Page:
However, the outbreak of the First World War devastated international trade and the Gold Standard began to collapse. After the end of First World War, the European economy was severely damaged and the main capitalist countries such as Britain and France changed from creditor countries pre-war to debtor countries post-war, while the United States became the largest creditor of European countries. In this case, the original Gold Standard was difficult to restore, as European countries had to use Gold Exchange Standard to save the use of gold. Under the Gold Exchange Standard，bank notes in circulation could not be exchanged for gold — only foreign currency was allowed.
However, the Great Recession of 1929 and the subsequent Second World War devastated the global economy. In order to cope with the depletion of gold reserves and the speculative impact of currencies, all countries stopped exchanging gold and allowed their currencies to float freely. At this point, the world’s major economies abandoned the Gold Standard.
2 The First Search for Anchor: Post-war Global Economic Recovery and the Establishment of the Bretton Woods System (1944–1971)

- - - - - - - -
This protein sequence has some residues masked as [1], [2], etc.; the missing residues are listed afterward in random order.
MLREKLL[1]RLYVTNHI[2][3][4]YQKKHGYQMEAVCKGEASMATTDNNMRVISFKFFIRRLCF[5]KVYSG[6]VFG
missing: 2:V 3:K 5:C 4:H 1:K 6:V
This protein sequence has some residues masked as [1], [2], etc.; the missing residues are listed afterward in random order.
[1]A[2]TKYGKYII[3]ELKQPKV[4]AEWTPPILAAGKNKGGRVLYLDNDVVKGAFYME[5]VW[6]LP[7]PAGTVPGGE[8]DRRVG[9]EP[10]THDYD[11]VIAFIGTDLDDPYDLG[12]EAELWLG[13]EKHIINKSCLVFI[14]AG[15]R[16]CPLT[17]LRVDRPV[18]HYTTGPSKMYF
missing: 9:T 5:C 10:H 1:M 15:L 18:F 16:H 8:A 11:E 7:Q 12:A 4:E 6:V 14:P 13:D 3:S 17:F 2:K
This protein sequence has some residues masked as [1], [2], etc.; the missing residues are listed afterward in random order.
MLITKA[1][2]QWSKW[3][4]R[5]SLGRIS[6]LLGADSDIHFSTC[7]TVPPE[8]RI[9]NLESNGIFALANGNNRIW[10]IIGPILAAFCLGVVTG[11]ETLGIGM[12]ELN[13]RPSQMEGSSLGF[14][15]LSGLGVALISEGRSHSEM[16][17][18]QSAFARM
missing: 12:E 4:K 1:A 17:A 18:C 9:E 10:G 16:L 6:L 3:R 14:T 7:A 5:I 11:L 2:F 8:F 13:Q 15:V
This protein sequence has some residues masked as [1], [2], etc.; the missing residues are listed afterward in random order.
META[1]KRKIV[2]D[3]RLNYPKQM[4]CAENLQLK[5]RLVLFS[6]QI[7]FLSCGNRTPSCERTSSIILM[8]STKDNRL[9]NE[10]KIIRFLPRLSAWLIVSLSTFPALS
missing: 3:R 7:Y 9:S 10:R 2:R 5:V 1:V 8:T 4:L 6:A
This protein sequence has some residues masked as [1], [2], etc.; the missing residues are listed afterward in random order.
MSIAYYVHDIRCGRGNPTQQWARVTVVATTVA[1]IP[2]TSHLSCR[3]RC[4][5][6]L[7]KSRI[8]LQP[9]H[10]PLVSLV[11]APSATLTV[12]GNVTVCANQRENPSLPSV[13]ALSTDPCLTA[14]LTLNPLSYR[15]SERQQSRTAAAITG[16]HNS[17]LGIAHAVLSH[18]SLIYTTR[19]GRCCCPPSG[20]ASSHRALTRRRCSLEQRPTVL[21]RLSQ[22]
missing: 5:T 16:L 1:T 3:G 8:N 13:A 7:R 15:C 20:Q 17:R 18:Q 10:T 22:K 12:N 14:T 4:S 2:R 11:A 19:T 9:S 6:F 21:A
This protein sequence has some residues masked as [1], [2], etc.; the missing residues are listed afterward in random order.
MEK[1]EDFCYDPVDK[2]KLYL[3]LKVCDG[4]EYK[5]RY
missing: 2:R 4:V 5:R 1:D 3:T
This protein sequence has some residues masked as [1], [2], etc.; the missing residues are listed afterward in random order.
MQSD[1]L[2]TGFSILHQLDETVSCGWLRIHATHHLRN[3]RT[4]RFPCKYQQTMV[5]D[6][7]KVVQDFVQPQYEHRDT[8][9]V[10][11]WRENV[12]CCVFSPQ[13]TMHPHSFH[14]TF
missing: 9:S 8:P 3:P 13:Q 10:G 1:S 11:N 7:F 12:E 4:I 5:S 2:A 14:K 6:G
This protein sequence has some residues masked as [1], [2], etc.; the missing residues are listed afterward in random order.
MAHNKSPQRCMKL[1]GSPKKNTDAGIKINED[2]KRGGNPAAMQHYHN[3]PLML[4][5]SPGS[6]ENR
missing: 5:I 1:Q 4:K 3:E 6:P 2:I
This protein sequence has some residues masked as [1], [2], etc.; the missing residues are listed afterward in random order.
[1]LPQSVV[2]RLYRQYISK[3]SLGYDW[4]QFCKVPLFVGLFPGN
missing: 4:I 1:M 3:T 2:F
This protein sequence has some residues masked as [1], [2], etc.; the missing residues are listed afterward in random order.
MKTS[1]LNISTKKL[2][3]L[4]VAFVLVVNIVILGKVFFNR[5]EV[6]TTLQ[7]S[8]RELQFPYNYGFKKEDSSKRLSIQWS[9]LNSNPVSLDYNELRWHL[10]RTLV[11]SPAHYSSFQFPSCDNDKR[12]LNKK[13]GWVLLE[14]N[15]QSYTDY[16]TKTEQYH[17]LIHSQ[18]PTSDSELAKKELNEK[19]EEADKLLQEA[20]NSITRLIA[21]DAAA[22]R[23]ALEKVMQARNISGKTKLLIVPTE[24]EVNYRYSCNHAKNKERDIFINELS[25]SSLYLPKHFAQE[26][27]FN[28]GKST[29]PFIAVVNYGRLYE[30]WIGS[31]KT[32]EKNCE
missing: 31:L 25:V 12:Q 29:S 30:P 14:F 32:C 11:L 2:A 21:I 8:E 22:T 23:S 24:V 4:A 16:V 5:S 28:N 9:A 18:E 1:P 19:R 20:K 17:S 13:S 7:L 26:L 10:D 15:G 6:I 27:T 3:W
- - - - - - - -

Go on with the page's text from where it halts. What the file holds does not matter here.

After World War II, the United States became the most powerful country in the world, accounting for 50% of global GDP and 63% of global gold reserves. Across the Atlantic, Europe was devastated by the war and heavily indebted. In order to rebuild the international financial order, 44 allied countries around the world held a meeting in Bretton Woods, to make arrangements for the exchange of currencies, the adjustment of the balance of payments, and the composition of international reserve assets. At this point, the Bretton Woods system was formally established.
Under the Bretton Woods system, the US dollar was pegged to gold and other countries’ currencies were pegged to the US dollar. Therefore, the US dollar has become the “nominal anchor” in the global monetary system and contributed to the recovery and prosperity of the global economy for a long time after the war. In 1950, the global export amounted to US$62 billion. By 1973, when Bretton Woods was removed, it had reached US$580 billion, with a compound annual growth rate (CAGR) of 15.5%. The US stock market also ushered in a boom era, with the S&P rising from 17.5 in 1950 to 116.03 in 1973, with a CAGR of 8.6%.